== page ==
Tag: chimpanzees

NIH Plans to Retire Chimpanzees From Research

By Breanna Draxler | January 24, 2013 8:09 am

Research with chimpanzee. Courtesy of Everett Collection / shutterstock

Researchers have made strides in understanding human diseases such as Hepatitis C and HIV-Aids by using chimpanzees as test subjects. But public and institutional pushback has caused the U.S. National Institutes of Health (NIH) to rein in its chimpanzee research in recent years. A report [pdf] released by a NIH working group Tuesday calls for an even more drastic cut in the number of chimpanzees used for research as well as a reform of the way that research is conducted in the future.

Chimpanzees are a valuable resource for medical research because they are the present-day species most closely related to humans. For the same reason, using chimps as test subjects brings up a whole crop of animal rights issues. The real question is if these animal studies are really necessary for medical research anymore. Read More

CATEGORIZED UNDER: Health & Medicine, Top Posts

Panel Finds That Nearly All Invasive Chimp Research is Unnecessary; NIH Agrees

By Veronique Greenwood | December 16, 2011 1:17 pm

chimp

After seven months of deliberation, the US Institute of Medicine has released a report that marks a turning point in the use of chimpanzees, humanity’s closest relative, in medical research. An IOM panel found that chimpanzees were in the vast majority of cases no longer required for disease research and laid out three stringent rules against which all current and future chimp research should be judged. Within two hours, Francis Collins, the head of the National Institutes of Health, announced he had accepted the group’s analysis and would set up a committee to apply the rules to proposed and ongoing research projects funded by the NIH.

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CATEGORIZED UNDER: Environment, Health & Medicine

Human Brains Shrink As They Age, Perhaps From the Weight of Years

By Valerie Ross | July 26, 2011 2:43 pm

What’s the News: The human brains, capable as it is of amazing mental feats, comes with a downside: it shrinks as we get older, contributing to memory loss, reduced inhibitions, and the other cognitive dysfunctions of age. But even chimpanzees, our closest living relatives, don’t suffer this sort of brain loss, according to a study published online yesterday in Proceedings of the National Academy of Sciences. This unusual shrinkage of the human brain, the researchers say, may be a result of our long lifespan. Read More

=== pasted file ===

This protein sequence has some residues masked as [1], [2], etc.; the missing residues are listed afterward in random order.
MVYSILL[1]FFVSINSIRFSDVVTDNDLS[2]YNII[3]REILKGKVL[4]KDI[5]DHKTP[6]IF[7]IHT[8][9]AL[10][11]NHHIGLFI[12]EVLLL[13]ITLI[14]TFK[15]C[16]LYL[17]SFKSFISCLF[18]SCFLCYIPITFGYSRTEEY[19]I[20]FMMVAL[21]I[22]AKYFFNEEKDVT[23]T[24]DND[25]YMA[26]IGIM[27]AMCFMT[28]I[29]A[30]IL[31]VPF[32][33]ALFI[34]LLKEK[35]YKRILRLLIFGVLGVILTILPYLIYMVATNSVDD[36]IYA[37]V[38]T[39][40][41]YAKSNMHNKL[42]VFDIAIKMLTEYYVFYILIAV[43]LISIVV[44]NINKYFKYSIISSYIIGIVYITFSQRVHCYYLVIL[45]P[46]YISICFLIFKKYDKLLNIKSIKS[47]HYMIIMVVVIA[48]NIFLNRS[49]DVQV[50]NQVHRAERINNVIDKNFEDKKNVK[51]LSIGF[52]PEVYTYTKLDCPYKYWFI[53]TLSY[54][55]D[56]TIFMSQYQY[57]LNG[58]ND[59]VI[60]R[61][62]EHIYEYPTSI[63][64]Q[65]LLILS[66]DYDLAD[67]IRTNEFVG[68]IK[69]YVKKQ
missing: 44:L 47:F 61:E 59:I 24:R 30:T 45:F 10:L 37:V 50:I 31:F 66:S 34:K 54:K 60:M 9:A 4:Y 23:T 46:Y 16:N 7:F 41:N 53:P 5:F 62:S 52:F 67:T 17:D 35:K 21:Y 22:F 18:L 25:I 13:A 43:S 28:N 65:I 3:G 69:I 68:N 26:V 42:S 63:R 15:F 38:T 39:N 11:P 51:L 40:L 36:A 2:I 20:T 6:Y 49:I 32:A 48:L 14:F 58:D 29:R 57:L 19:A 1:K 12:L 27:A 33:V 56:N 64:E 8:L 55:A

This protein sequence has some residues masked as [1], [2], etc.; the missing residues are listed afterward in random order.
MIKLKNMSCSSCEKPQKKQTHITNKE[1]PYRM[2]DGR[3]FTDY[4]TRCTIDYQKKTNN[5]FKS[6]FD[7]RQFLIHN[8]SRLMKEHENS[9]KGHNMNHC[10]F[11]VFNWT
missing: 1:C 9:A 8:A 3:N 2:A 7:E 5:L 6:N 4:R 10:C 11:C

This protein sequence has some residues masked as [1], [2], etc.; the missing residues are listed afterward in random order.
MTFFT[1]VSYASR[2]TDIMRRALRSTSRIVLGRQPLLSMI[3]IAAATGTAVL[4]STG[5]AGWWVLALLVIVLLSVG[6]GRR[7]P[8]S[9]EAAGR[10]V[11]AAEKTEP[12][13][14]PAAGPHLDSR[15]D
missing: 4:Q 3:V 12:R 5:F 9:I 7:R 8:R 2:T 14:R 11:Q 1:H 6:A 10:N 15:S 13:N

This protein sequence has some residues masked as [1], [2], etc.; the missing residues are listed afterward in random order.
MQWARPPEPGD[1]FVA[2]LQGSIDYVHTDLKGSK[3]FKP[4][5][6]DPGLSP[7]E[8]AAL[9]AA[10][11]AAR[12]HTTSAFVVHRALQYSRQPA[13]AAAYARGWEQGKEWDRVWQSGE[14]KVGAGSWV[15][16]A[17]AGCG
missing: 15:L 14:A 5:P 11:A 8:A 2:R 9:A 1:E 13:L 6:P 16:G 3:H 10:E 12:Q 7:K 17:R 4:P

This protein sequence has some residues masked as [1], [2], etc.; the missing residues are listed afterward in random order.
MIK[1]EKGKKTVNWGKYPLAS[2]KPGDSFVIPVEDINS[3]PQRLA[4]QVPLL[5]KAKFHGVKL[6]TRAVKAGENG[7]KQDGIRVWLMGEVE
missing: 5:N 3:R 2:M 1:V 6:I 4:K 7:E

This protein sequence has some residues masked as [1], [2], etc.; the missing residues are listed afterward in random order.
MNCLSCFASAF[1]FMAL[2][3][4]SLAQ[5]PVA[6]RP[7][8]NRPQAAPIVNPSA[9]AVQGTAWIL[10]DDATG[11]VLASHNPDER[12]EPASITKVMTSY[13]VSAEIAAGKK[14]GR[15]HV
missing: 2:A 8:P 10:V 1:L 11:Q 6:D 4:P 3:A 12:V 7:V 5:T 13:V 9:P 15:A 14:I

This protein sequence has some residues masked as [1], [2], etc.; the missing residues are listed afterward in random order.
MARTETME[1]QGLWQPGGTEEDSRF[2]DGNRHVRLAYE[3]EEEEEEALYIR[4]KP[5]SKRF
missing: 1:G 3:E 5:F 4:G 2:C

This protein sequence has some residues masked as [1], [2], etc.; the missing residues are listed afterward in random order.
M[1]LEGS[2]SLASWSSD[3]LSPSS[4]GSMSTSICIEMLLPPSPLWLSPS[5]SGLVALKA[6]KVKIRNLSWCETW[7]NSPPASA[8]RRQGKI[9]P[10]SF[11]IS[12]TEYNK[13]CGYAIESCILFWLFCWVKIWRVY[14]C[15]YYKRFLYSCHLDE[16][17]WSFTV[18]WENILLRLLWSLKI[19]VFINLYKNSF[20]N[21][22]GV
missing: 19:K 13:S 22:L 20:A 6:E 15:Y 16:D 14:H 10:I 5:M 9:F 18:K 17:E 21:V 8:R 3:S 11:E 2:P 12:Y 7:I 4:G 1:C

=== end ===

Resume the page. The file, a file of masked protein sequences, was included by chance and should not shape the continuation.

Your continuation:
CATEGORIZED UNDER: Health & Medicine, Mind & Brain

Contagious Chimp Yawns Seem to Point to Human-Like Empathy

By Valerie Ross | April 7, 2011 3:37 pm

What’s the News: Chimpanzees, like people, can “catch” yawns from others. But not all yawns are created equal, it seems; chimps are more likely to catch yawns from a chimp they know than from a stranger, a new study found. (You can see a video of it here.) This supports the idea that it’s empathy—rather than just everybody needing a nap—that makes yawns contagious.

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CATEGORIZED UNDER: Human Origins, Living World

Documentary Tells the Tale of Nim Chimpsky, the Chimp Raised as a Human

By Andrew Moseman | January 26, 2011 5:14 pm

The 1970s: a time for Reggie Jackson, the first go-round of John Travolta, and adopting a chimpanzee to settle a scientific dispute.

The new film Project Nim by director James Marsh, the documentarian behind the acclaimed Man On Wire, debuted at the Sundance Film Festival in Utah this week. Marsh tells the tale of a chimp that was taken from its mother and raised in a human family just like a human baby; the experimenters were attempting to show that language is not unique to our species.

In Project Nim [Marsh] looks at a project dreamed up by Columbia University psychologist Herbert Terrace and carried out on Nim Chimpsky, a chimp named for famed linguist Noam Chomsky, who has argued language is uniquely human. Alternating between previously unpublished footage and interviews with participants in the experiment, the film shows how Nim initially connects with his family before his animal nature gradually takes over. [AFP]